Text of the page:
• @styks: actually, I work in the business/market/media intelligence world (on the tech side), and we have a bunch of data scientists writing complex pattern-recognition and data-processing AI algorithms. At the end of the day, it's filtered and pumped out to human analysts for categorisation, because nobody has yet solved this in a wholly AI manner (hence the recent 'fake news' problem after Facebook fired their human analysts, and went totally machine-based). I suppose that some version of this hybrid model will always be the case, no matter how long ago or far away the computers are... – flith May 4 '17 at 11:08
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The film's official novelisation actually gives us a pretty solid idea of how they found the flaw. Galen offered some direct advice to Jyn on how to attack the station.

“You’ll need the plans, the structural plans, to find your way, but they exist. Sabotage from the inside is impossible: Krennic is too paranoid. But I’ve thought about this, Saw, prepared everything for you I could.”

The roar was growing louder. The stone seemed to tremble and Jyn fell to her knees, a shock of pain driving back the darkness of the cave long enough for her to realize that Saw, too, was shaking. His cane tapped rapidly on the floor. “I know there’s at least one complete engineering archive in the data vault at the Citadel Tower on Scarif. Use what I’ve told you, run the analysis, and you’ll be able to plan your attack. Any pressurized explosion to the reactor module will set off a chain reaction that will—”

And we also see some of the documents that they recovered from the disk, most notably...

SUPPLEMENTAL DATA: BATTLE STATION ENGINEERING NOTES

[Document #YM3884L (“Waste Radiation Distribution Solutions”), timestamped approximately eighteen months prior to Operation Fracture, sent from Engineering Operations Manager Shaith Vodran to Galen Erso.]

...

Option three: construction of manual venting shafts and thermal exhaust ports. This should reduce particle buildup to within tolerances but not to a degree I find personally acceptable. In addition, adding venting shafts risks additional incompatibilities with noncritical systems. Please alert me if you have concerns.

The ability to search for any documents that tied Erso, shafts and the station's main reactor together would have dramatically lowered the time needed to search for weaknesses.

14

Legends answer

According to The Movie Trilogy Sourcebook, one of the sourcebooks for West End Games' Star Wars RPG, General Dodonna was in charge of looking for a vulnerability, and came up blank until he remembered The Hobbit a legend about an invulnerable dragon with a hole in its armor. This inspired him to look for smaller, more easily-overlooked weaknesses.

At first, the situation seemed hopeless, as the station's defenses exceeded Dodonna's worst fears; the only strategy he could conceive that stood any chance was crashing wave after wave of the Alliance's heaviest vessels into the station, on the slim chance there would be sufficient damage to neutralize it; this would effectively destroy the Rebellion, but would allow a new one to grow without the Death Star threatening them. Dodonna prepared to go to sleep, but instead wandered the halls for fresh air. While doing so, he encountered a small child, weeping over a nightmare about a dragon coming to burn her village. Dodonna comforted her with an old tale of a Jedi Knight finding a hole in the dragon's scaly armor, killing it. Inspired, Dodonna ran back to his quarters and scoured the plans for a similar hole, eventually finding one in the form of a small exposed thermal exhaust port that led directly to the main reactor.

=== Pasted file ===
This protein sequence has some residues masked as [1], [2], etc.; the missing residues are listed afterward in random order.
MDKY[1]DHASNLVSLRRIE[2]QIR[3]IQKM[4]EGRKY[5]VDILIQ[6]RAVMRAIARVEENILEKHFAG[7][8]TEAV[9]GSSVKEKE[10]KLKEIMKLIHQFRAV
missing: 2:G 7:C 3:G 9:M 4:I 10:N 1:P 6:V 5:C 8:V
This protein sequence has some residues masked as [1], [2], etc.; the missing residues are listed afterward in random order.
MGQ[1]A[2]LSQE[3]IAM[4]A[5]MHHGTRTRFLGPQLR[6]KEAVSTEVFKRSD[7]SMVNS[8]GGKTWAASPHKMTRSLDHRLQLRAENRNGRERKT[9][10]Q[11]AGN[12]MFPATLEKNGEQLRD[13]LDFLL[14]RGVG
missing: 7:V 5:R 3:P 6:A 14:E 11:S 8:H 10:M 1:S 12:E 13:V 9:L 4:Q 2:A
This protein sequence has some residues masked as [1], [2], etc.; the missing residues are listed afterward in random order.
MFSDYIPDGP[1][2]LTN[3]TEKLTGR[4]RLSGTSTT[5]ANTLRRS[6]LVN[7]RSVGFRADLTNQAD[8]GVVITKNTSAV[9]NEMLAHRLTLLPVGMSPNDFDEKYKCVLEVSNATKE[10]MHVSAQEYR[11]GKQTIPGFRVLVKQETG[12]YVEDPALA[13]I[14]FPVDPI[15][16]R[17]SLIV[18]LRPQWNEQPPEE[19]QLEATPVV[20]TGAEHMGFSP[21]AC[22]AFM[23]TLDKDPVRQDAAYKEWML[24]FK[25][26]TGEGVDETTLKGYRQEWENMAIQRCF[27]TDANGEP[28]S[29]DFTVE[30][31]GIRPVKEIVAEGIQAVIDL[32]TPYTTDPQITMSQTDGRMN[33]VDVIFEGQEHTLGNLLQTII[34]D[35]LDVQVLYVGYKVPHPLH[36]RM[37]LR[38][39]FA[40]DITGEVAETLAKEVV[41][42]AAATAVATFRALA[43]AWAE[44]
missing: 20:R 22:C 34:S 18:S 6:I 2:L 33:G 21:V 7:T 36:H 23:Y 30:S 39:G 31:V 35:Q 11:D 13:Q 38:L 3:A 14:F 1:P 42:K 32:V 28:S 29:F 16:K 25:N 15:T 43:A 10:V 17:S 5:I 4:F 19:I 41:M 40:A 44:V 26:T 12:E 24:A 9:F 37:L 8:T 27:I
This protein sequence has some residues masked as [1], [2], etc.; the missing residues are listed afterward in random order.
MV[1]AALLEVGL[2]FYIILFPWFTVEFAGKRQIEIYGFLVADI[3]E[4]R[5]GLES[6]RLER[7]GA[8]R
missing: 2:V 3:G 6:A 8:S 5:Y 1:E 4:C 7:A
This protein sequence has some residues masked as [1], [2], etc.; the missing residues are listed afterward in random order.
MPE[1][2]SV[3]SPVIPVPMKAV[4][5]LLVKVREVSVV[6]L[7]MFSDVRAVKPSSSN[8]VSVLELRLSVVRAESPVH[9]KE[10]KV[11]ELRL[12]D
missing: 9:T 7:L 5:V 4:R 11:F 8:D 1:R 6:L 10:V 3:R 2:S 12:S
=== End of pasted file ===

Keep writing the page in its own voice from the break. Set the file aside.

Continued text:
(source: Wookieepedia)

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    Interesting find! And very different from the previous answers, I like that! But the time limit with the incoming Death Star is not really covered this way, I mean I couldn't sleep either if something big as that were on the way to kill me, much less dry up some teary kids, but besides that very nice :) – styks May 2 '17 at 16:45
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    Taking a break is actually (well known to be) one of the most productive ways to reboot the mind when under stress. recall the discovery of Benzene's structure: en.wikipedia.org/wiki/Benzene#Discovery – Pieter Geerkens May 2 '17 at 22:22
  • Did not expect to learn something about Benzene today, thanks for the hint! To your point: I'm all for taking breaks, I just think it takes a pretty stonecold guy (or a very strict regiment) to take a break in the face of incoming annihilation – styks May 2 '17 at 22:38
  • @Styks When is there a better time? =) There's a Zen Koan that I love on the topic: – Cort Ammon - Reinstate Monica May 2 '17 at 22:53
  • "A man traveling across a field encountered a tiger. He fled, the tiger after him. Coming to a precipice, he caught hold of the root of a wild vine and swung himself down over the edge. The tiger sniffed at him from above. Trembling, the man looked down to where, far below, another tiger was waiting to eat him. Only the vine sustained him. Two mice, one white and one black, little by little started to gnaw away the vine. The man saw a luscious strawberry near him. Grasping the vine with one hand, he plucked the strawberry with the other. How sweet it tasted! " – Cort Ammon - Reinstate Monica May 2 '17 at 22:53